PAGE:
4. Providing a connection with others who have the same issues; this makes young people realise they are not alone, helps raise awareness and breaks the stigma around self-harm.
  5. Providing a safe anonymous space where people feel comfortable expressing their feeling, overcoming personal emotional barriers.

“On the forum, I’ve given a load out, which is therapeutic in its own way. (…) I feel like with all I’ve dealt with maybe I could help some other angry young person not make a dick of themselves. I feel like I’m a terrible person. If I can make up for that, just a little bit, then maybe it’s ok.” Emily, interviewed by YouthNet

The six organisations involved in the project identified eight key principles which should underpin any online services supporting young people who self-harm across countries. Online services should:

  1. Engage young people in development and delivery of the services – young people know best what they need.
  2. Provide help in a holistic way that recognises that the issues in young people’s lives are all interlinked.
  3. Respect young people’s need for a safe and trusted space that clearly sets out the terms under which the support is provided (i.e. being clear about confidentiality and about what is and is not acceptable behaviour).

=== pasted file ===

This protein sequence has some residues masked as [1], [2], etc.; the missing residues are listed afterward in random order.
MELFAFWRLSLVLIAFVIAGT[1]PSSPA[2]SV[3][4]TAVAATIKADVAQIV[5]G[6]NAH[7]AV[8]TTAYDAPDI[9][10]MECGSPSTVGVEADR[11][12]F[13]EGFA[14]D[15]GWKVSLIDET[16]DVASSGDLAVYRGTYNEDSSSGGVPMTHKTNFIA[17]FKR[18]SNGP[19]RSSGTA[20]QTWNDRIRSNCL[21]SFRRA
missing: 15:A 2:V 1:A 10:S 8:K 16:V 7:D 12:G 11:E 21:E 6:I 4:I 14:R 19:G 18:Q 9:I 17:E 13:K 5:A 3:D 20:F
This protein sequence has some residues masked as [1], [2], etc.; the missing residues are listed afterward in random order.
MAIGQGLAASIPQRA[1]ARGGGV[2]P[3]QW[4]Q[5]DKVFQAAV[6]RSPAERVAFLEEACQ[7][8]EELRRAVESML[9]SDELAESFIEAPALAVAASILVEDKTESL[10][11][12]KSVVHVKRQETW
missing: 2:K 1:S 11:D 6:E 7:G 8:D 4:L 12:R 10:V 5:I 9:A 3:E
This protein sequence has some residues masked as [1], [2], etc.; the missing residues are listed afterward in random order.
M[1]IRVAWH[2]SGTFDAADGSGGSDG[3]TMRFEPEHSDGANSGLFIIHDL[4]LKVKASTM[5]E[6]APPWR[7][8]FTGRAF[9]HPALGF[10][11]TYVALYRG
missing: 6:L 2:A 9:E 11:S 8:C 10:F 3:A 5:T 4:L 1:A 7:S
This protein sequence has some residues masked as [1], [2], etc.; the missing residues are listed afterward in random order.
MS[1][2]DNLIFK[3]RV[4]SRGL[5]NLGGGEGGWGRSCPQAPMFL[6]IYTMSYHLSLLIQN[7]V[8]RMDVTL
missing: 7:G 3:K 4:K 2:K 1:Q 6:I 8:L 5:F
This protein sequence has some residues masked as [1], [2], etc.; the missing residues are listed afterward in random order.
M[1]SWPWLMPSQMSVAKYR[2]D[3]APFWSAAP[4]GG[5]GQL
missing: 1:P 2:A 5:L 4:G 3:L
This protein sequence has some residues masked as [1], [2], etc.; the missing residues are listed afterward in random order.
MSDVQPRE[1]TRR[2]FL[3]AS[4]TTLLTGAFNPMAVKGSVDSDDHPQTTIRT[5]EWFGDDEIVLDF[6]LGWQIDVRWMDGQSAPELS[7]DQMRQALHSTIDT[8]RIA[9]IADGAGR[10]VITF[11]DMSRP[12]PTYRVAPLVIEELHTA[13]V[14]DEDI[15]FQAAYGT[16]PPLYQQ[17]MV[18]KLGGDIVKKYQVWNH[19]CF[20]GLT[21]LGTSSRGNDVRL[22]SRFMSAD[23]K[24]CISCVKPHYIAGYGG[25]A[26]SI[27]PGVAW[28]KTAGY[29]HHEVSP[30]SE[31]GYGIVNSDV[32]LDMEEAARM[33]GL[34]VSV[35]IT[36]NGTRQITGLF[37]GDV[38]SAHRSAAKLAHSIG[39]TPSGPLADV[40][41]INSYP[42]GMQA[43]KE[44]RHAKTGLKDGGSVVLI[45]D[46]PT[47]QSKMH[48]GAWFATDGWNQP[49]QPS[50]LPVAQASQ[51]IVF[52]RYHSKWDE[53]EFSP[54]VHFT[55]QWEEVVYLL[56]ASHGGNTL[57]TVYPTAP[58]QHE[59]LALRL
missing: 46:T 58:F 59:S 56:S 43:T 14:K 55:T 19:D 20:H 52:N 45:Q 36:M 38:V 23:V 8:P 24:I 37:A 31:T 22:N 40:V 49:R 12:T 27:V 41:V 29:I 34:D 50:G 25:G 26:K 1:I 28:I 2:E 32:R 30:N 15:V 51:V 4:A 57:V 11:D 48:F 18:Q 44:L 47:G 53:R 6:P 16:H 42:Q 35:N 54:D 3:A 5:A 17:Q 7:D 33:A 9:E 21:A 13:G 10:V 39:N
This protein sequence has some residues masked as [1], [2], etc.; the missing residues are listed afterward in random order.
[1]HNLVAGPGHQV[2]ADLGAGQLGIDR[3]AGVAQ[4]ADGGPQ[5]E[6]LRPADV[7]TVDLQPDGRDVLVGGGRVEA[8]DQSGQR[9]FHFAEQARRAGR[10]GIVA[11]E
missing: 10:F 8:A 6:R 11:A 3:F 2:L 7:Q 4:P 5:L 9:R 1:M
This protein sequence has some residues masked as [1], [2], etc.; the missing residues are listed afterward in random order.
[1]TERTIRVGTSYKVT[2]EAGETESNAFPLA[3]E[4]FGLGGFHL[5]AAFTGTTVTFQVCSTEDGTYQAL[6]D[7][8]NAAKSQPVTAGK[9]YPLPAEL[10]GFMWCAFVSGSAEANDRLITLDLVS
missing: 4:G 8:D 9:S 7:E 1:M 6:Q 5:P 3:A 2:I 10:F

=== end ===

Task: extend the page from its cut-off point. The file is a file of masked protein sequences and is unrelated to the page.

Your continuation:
4. Be accessible and easy to use in a practical sense.
  5. Seek to bridge the gap between online and offline support through signposting and setting out a young person’s options and rights.
  6. Adapt to the forms of support young people are comfortable using by designing services in a way that takes account of the strengths and constraints of online channels.
  7. Include services that allow different levels of online engagement for users – some young people only need to read an article, others might want to share their feelings in a forum, others might want to provide support to their peers.
  8. Actively look out for the needs of both the young people offering support and those receiving support.

If you want to know more about the research, please read the full Good Practice Guide.

For enquires about the guide or if you want to know more about the project, you can contact Elena at Elena.diantonio@youthnet.org.

*The five organisations involved in the project were Cyberhus (Denmark), Associazione Photofficine Onlus (Italy), The Institute for Research and Development “Utrip” (Slovenia), Depaul UK and 42nd Street (UK). This guide is the result of a two-year project funded by the Daphne III Programme of the European Union

Print This Post

Elena Di Antonio

About Elena Di Antonio

Elena was our Research Manager until May 2013.
This entry was posted in Research, YouthNet and tagged , , , , , , , , , , , , , , , , , , , , . Bookmark the permalink.

One Response to The role of online and online peer support for young people who self-harm

  1. Pingback: Six youth charities across Europe including 3 in the UK have published research on young people whoself-harm. | Child Protection Training UK